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Gene-edited T cells for diabetes treatment; Pliant raised $144 million; Accent, AstraZeneca aim RNA modifiers in cancer deal; NodThera Raises $55M;

Posted on Jun 4, 2020 by Anuj

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Gene-edited T cells for diabetes treatment

The Scientists at the Seattle Children’s Research Institute and the Benaroya Research Institute have got a promising finding that will turn off the destructive autoimmune response in Type 1 diabetes. This comprises editing the genes of patients’ T cells.

The team presented that by gene-editing CD4+ T cells to express a protein called FOXP3, they could transform the cells into cells having the immunosuppressive properties, as published in the journal Science Translational Medicine. The researchers further engineered the cells to be antigen-specific from T cell receptor (TCR) technology, which has been discovered as an anti-cancer treatment.

They stated at a recent meeting of the American Society of Gene and Cell Therapy that the engineered cells facilitated prevent Type 1 diabetes in mice. In Type 1 diabetes, the body’s T cells erroneously attack insulin-producing beta cells in pancreatic islets.

Pliant Therapeutics raises USD 144 Million IPO 

Pliant Therapeutics raised USD 144 million that will propel its lead asset through mid-stage trials in fibrotic liver and lung diseases and bolster the preclinical development of its earlier-stage programs.

The company initially filed to raise USD 86 million in its IPO last month and doubled its share recently. It also took USD 10 million in a private placement from its partner, Novartis paid USD 80 million in October for a license to Pliant’s preclinical nonalcoholic steatohepatitis (NASH) treatment.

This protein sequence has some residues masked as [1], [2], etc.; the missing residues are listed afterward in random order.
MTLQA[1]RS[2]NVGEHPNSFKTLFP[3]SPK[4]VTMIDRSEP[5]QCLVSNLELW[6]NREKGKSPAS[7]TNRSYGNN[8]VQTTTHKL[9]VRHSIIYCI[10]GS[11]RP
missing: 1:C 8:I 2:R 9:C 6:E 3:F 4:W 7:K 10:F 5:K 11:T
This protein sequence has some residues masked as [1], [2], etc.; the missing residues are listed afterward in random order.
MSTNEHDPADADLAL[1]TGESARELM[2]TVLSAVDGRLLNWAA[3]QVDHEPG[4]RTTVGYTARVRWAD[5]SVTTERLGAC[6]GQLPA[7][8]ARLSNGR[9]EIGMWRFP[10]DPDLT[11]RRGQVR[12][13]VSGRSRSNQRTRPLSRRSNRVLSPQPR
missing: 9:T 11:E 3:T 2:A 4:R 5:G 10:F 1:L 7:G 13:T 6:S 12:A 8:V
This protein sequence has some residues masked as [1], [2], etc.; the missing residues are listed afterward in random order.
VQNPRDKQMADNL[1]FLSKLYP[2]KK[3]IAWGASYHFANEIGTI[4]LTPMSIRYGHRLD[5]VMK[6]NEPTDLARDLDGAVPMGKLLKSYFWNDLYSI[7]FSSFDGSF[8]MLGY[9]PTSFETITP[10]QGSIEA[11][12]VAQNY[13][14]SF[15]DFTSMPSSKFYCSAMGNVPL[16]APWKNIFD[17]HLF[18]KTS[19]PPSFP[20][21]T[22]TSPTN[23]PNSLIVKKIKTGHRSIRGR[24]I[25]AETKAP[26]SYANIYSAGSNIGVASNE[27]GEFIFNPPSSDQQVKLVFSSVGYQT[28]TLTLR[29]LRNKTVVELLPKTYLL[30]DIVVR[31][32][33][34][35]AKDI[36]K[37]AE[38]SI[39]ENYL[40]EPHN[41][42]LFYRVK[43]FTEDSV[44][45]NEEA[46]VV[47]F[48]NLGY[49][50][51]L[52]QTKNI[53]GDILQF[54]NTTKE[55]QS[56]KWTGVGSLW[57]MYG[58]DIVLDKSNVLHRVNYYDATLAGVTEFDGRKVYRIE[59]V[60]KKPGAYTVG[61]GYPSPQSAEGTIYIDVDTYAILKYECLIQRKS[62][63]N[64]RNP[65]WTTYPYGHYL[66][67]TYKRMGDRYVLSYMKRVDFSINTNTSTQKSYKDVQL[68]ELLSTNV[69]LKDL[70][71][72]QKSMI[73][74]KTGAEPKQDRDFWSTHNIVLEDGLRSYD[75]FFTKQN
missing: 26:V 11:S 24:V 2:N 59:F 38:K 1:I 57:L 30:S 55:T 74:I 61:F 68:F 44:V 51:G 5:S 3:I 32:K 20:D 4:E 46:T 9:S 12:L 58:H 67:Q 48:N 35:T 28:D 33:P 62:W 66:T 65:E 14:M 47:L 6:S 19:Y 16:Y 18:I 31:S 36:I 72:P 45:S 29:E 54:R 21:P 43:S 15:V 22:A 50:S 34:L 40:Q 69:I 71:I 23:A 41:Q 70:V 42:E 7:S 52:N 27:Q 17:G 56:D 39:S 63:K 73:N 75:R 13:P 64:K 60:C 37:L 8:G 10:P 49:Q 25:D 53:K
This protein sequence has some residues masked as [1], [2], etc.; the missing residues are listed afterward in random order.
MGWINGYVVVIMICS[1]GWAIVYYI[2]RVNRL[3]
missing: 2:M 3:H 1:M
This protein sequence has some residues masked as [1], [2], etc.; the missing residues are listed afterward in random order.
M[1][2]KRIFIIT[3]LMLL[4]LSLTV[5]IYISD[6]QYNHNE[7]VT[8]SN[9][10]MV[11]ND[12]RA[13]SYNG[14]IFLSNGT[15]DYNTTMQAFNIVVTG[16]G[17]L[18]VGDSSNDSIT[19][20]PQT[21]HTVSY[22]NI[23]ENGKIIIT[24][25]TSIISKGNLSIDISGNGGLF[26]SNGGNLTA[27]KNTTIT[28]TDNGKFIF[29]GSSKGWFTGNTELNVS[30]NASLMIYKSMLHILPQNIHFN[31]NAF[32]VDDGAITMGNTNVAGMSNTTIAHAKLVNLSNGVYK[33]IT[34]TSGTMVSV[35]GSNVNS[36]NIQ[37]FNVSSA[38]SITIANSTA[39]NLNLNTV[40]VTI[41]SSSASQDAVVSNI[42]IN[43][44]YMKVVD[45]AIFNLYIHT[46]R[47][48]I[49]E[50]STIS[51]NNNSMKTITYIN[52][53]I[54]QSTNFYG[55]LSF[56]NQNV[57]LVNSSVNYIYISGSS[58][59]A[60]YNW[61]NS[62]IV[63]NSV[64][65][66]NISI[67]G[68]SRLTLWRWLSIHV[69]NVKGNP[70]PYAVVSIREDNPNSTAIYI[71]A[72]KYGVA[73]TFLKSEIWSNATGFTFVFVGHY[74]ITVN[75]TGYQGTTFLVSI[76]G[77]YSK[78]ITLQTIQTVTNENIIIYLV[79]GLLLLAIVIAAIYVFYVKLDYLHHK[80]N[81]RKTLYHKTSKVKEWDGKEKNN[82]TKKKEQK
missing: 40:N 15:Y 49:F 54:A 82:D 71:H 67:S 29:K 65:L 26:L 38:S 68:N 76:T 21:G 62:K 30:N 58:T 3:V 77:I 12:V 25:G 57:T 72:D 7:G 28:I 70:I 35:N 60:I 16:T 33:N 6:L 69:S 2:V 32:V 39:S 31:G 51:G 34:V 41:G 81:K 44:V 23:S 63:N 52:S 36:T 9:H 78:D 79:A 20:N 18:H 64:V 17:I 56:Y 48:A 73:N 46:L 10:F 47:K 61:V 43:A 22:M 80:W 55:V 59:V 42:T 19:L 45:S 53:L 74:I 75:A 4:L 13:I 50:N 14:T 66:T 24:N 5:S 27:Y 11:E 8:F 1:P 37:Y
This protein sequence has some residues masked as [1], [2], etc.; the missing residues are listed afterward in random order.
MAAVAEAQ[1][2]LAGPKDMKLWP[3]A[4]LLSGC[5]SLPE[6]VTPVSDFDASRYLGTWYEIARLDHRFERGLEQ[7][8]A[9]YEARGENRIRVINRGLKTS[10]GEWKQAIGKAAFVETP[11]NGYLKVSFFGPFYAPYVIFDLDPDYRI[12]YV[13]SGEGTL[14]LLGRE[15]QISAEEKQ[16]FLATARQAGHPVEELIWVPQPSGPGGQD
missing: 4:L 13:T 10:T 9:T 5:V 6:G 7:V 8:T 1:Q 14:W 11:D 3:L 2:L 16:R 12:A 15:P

Pliant designated about USD 90 million for its most advanced program, PLN-74809, in development for idiopathic pulmonary fibrosis (IPF) and primary sclerosing cholangitis (PSC). The drug prevents a pair of integrins, alpha V beta 1 and alpha V beta 6 that trigger TGF-beta, a protein, which promotes fibrosis, or scarring, in the lung and bile ducts.

Accent, AstraZeneca aim RNA modifiers in cancer deal

Accent Therapeutics has been discovering new targets for cancer drugs in the space of RNA-modifying proteins. The biotech raised USD 63 million round and having a partnership with AstraZeneca.

Accent is acquiring USD 55 million upfront in discovery, development and commercialization pact. However, it stands to pick up as much as USD 1.1 billion in option fees and milestone payments. Under the agreement, the biotech will take care of R&D work for a nominated preclinical program through the end of phase 1, after that, AstraZeneca will take over clinical development and commercialization activities. The Big Pharma can license two more programs, for which Accent will have to do some preclinical work.

Accent is developing small molecules against RNA-modifying proteins (RMPs) that change the DNA and its functions. The company contemplates that there are many hundreds of RMPs and is working for comprehending the function they play in cancer and which patients would be most likely to respond to its treatments.

Novo, Sanofi lead USD 55 Million round for NodThera

NodThera is setting its aim at the clinic. It is receiving USD 55 million for the round to get its lead asset through phase 1 and a second program into the clinic.

The Cambridge, U.K.-based biotech set up in 2016 to pursue drugs that prevent the NLRP3 inflammasome, a protein complex that has a role in the body’s defence against pathogens. NLRP3 stimulates an inflammatory response that releases cytokines to fight infection. However, it can lead to diseases like nonalcoholic steatohepatitis and diabetes if the process goes wrong.

NodThera is working on drugs, which address NLRP3 that is irregularly activated, raising USD 40 million in 2018 to follow its mission.

Novo Holdings, Cowen Healthcare and Sanofi Ventures have collaborated backers of NodThera in the USD 55 million series B since then, and the company has moved its lead program, NT-0167, into phase 1. It has also discovered compounds that can cross the blood-brain barrier, which could come in handy against diseases like Alzheimer’s and amyotrophic lateral sclerosis, where brain inflammation is involved.

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